A Saanich initiative is helping community groups bring more beauty into the world.
Saanich crews were on Casa Marcia Crescent in the Gordon Head recently planting more than a dozen trees in neighbourhood boulevards.
Resident Beth Rogers said she had long wanted to organize a tree-planting for the neighbourhood, as there weren’t many trees on their street. When she heard about a municipally-run tree-planting program she knew the time was right.
Rogers said it is the tree-lined boulevards which “make Victoria, Victoria.”
“The leafy neighbourhoods are the most attractive,” she said, adding boulevard trees hide power lines, provide shade, absorb groundwater and generally beautify the community.
Normally a homeowner needs to pay for the tree and the district will plant it, but with this program Saanich pays for the tree and manpower to plant it.
Saanich has been offering the program in a formal sense for about two years, planting at least 200 trees in the community during that time. Funding for the program comes primarily from BC Hydro and its efforts to support re-greening initiatives.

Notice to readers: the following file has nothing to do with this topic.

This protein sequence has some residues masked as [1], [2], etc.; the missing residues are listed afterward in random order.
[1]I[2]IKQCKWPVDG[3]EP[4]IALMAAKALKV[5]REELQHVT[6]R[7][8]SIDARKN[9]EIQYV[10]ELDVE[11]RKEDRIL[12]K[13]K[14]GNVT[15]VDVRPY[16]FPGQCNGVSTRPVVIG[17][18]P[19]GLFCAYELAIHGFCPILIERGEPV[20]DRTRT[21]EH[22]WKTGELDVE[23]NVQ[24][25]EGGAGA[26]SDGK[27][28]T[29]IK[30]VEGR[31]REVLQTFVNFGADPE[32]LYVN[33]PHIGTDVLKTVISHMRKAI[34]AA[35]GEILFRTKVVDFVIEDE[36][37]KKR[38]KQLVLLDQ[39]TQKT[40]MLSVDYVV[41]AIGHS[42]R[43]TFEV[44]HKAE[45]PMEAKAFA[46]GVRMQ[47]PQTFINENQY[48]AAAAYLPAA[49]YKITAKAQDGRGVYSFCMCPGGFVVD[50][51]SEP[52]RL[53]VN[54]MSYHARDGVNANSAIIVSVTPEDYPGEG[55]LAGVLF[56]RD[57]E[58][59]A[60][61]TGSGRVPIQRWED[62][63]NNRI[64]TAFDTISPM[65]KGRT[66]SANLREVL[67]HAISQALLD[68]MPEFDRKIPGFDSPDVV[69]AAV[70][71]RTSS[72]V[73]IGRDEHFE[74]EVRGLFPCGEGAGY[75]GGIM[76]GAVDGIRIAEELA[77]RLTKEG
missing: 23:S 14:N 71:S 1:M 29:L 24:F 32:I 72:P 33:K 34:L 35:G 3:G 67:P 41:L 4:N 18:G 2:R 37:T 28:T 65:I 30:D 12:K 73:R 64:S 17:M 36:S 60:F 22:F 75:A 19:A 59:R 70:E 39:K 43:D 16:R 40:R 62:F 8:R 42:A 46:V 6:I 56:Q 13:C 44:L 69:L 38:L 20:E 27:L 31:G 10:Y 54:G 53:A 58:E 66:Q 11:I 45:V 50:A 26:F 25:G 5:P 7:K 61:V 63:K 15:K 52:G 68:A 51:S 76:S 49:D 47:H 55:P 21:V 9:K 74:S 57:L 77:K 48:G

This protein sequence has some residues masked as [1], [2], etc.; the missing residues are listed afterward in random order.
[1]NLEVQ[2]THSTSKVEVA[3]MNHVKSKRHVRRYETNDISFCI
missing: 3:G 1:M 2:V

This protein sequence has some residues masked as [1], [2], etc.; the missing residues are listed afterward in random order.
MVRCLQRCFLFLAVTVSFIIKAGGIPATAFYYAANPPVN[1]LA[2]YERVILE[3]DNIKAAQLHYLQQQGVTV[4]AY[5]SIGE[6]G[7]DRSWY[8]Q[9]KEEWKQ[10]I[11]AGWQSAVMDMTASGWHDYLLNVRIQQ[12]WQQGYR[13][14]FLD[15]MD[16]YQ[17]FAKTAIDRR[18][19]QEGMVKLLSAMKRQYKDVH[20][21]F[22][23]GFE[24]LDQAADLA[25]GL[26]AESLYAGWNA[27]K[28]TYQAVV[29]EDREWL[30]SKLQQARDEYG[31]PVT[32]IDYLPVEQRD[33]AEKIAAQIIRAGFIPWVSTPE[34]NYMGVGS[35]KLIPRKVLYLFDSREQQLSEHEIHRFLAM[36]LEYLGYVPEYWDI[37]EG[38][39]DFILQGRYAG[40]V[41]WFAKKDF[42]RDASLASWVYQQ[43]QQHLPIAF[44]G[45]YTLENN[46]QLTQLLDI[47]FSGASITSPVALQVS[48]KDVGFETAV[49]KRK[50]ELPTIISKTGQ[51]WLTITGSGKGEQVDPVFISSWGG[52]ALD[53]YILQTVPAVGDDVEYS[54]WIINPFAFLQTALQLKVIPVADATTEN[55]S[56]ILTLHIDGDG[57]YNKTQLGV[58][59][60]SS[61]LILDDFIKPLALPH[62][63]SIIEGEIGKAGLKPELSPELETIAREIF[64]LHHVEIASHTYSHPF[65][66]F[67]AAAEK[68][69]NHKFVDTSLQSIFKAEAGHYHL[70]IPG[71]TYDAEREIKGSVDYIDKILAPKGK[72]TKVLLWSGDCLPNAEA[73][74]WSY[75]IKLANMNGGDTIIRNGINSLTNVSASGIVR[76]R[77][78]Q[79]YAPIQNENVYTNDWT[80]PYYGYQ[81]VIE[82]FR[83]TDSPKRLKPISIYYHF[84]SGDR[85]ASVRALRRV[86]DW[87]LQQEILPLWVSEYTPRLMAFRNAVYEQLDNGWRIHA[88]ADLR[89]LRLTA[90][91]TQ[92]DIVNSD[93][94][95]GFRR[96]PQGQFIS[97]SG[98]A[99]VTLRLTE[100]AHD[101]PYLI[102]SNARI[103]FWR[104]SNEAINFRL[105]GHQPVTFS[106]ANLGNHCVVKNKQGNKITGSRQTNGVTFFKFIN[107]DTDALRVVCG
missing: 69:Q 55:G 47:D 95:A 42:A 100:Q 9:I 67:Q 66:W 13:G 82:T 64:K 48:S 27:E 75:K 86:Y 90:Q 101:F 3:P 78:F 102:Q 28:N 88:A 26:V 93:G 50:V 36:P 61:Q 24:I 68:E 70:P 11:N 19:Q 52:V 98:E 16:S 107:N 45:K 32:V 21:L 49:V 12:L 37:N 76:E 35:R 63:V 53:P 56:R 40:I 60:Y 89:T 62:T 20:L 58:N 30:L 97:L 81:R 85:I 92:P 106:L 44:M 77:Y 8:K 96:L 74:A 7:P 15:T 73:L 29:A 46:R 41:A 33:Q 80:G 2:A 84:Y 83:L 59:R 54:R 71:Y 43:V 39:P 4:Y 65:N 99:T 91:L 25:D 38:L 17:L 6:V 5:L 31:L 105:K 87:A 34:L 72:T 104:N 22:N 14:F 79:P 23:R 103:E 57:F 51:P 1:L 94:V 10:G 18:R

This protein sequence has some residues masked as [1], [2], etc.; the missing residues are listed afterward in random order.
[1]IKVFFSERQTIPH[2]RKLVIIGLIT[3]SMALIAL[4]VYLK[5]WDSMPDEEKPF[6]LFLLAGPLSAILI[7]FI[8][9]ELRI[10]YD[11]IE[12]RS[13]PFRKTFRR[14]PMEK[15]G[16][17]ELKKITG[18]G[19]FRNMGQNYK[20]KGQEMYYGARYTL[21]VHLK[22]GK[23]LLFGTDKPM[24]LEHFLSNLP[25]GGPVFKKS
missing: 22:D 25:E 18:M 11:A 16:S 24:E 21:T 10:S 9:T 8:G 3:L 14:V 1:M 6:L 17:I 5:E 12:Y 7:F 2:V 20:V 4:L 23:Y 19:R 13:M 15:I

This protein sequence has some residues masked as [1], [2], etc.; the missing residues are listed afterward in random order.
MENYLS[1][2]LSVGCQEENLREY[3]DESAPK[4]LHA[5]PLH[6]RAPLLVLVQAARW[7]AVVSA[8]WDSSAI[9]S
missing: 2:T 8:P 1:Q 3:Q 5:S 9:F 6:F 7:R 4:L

Money also comes from Saanich capital projects. Any time a tree has to be removed or dies, money is set aside to plant two replacement trees in the community.
A community group in North Quadra was the first to take up the program, with the Gordon Head Community Association following suit. Now the Gorge Tillicum Community Association is in the early stages of becoming involved.
There is a wide selection of trees for residents to choose from. Rogers and her neighbour across the street, Judith Sales, decided to both get Japanese snowbells, which grow to about eight metres high and produce dense green foliage and white bell-shaped flowers.
“We’re very happy with them,” Rogers said. “We’ve been out staring at them.”
Sales, who is a director for the Gordon Head Residents Association and did much of the legwork organizing the endeavour, said it’s the ease of the program that appeals to people. The district does all the planting, plus fertilization for three years. All that is asked of homeowners is to water the plant during watering season for the first three to five years to help the trees establish.
“When people see the trees that have gone in they’ll be keen,” Sales said. “It’s a great program and Saanich should really be congratulated.”
The district is now working to develop a tool that will allow residents to pick trees online. Saanich hopes the online feature will be ready for summer, before the fall planting season.